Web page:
Degree

Doctor of Philosophy (PhD)

Department

Biological Sciences

Document Type

Dissertation

Abstract

Alu mobile elements are much more than “junk DNA”. Inherent properties such as high copy number, small ~300 bp size, and their nearly homoplasy-free nature make these elements particularly useful in resolving primate phylogenies. In addition, shared sequence features and identity with the Alu element allow for discovery of new SINE retrotransposons, such as the Platyrrhine-limited Platy-1 element. Building on previous research of subfamily analysis, the Platy-1 and Alu elements can be used not only to explore the controversial New World monkey (NWM) phylogeny, but also the mode and tempo of their amplification in different primate genera and species.

Chapter 2 explores the amplification of the NWM-limited Platy-1 element. While a large expansion of Platy-1 elements was observed in the marmoset genome, the same cannot be said for the capuchin monkey, squirrel monkey and owl monkey genomes. Of these three genomes, only the owl monkey genome contained evidence of Platy-1 mobilization as shown by the presence of polymorphic (for insertion presence/absence) Platy-1 insertions, low percent divergence values, and the emergence of two new Platy-1 subfamilies. However, there were too few phylogenetically informative Platy-1 insertions to resolve the controversial Cebidae NWM phylogeny.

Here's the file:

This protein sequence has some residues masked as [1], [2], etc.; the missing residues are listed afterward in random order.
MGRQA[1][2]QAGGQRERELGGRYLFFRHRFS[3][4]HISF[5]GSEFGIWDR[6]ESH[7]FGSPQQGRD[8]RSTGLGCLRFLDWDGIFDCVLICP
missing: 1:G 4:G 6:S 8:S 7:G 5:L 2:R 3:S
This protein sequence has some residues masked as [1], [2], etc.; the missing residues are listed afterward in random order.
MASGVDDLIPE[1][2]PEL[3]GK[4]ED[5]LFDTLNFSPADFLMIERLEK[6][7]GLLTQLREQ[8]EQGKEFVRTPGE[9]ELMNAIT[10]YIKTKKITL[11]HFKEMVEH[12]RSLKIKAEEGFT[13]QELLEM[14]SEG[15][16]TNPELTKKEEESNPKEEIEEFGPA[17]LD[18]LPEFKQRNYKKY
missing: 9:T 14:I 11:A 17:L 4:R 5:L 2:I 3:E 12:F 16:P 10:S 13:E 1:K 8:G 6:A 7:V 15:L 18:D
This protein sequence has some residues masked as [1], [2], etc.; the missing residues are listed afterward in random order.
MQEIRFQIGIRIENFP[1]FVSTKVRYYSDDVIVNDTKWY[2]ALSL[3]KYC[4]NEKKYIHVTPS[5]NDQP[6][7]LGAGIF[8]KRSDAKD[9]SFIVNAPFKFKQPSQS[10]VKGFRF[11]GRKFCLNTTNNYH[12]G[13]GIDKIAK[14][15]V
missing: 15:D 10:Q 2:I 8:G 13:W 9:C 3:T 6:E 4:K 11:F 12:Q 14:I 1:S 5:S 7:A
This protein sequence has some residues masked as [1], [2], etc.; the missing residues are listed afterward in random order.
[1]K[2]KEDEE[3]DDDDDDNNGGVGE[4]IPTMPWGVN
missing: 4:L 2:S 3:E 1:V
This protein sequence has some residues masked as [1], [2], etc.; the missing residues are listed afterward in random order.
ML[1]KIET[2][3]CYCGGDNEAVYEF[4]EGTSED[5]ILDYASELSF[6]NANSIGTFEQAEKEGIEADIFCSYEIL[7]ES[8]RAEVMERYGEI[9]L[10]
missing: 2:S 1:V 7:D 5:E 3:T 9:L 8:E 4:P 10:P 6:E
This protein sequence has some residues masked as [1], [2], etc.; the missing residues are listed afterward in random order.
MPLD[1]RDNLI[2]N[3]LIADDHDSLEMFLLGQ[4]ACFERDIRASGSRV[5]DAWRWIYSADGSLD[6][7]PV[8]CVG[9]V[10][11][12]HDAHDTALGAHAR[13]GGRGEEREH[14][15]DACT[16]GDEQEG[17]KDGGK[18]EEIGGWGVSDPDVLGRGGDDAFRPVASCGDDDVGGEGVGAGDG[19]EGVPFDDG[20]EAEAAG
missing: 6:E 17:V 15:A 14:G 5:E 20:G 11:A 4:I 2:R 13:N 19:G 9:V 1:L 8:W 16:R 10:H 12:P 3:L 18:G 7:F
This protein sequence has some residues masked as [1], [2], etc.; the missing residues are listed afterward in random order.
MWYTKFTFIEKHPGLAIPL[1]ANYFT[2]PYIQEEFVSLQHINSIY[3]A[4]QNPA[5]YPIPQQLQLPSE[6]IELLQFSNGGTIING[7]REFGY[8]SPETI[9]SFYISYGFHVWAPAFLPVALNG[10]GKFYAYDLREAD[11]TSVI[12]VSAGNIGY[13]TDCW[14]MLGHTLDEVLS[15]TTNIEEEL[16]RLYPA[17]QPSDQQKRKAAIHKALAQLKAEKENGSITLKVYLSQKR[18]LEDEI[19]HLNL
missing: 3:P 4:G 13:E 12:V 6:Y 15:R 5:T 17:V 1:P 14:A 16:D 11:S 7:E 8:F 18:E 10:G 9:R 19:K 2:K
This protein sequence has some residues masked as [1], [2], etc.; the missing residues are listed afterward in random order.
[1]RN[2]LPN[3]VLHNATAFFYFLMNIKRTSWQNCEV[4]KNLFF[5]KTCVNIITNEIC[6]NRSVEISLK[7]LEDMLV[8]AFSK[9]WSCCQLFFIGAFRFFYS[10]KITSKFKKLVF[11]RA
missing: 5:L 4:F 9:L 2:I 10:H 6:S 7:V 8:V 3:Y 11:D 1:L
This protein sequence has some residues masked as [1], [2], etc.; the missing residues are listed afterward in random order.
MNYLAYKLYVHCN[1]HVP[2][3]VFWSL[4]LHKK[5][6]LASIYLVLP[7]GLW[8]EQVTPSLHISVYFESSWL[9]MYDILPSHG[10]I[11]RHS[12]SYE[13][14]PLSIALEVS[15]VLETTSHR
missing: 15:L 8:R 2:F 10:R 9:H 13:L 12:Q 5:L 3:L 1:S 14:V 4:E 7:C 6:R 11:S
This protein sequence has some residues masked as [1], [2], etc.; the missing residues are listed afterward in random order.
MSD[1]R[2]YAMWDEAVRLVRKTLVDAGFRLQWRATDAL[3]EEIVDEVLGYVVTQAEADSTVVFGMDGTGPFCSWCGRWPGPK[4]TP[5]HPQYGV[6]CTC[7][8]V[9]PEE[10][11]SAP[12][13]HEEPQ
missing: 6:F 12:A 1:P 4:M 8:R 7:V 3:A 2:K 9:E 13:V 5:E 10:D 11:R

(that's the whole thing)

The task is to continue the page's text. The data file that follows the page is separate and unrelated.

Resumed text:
Chapter 3 characterizes the use of the polyDetect pipeline mapping short sequence reads to a reference genome for detecting shared Alu elements that could resolve the NWM phylogeny. However, the short homology provided by the reads was not enough to accurately predict shared Alu insertions of these four NWM genera that have diverged by ~20 million years.

Chapter 4 explores not only using longer stretches of identity/homology in the hope of accurately detecting shared Alu insertions, but also analyzes Alu subfamily evolution to resolve the Cebidae NWM phylogeny. A largely congruent network analysis and Bayesian phylogenetic tree were generated as well as Alu alignments, all suggesting that the branching pattern of marmoset, owl monkey, squirrel monkey and capuchin monkey starts with marmoset as the most basal of these four Cebidae NWMs, with owl monkey as a sister outgroup to the sister group of squirrel monkey and capuchin monkey.

Committee Chair

Batzer, Mark

Available for download on Wednesday, October 07, 2020

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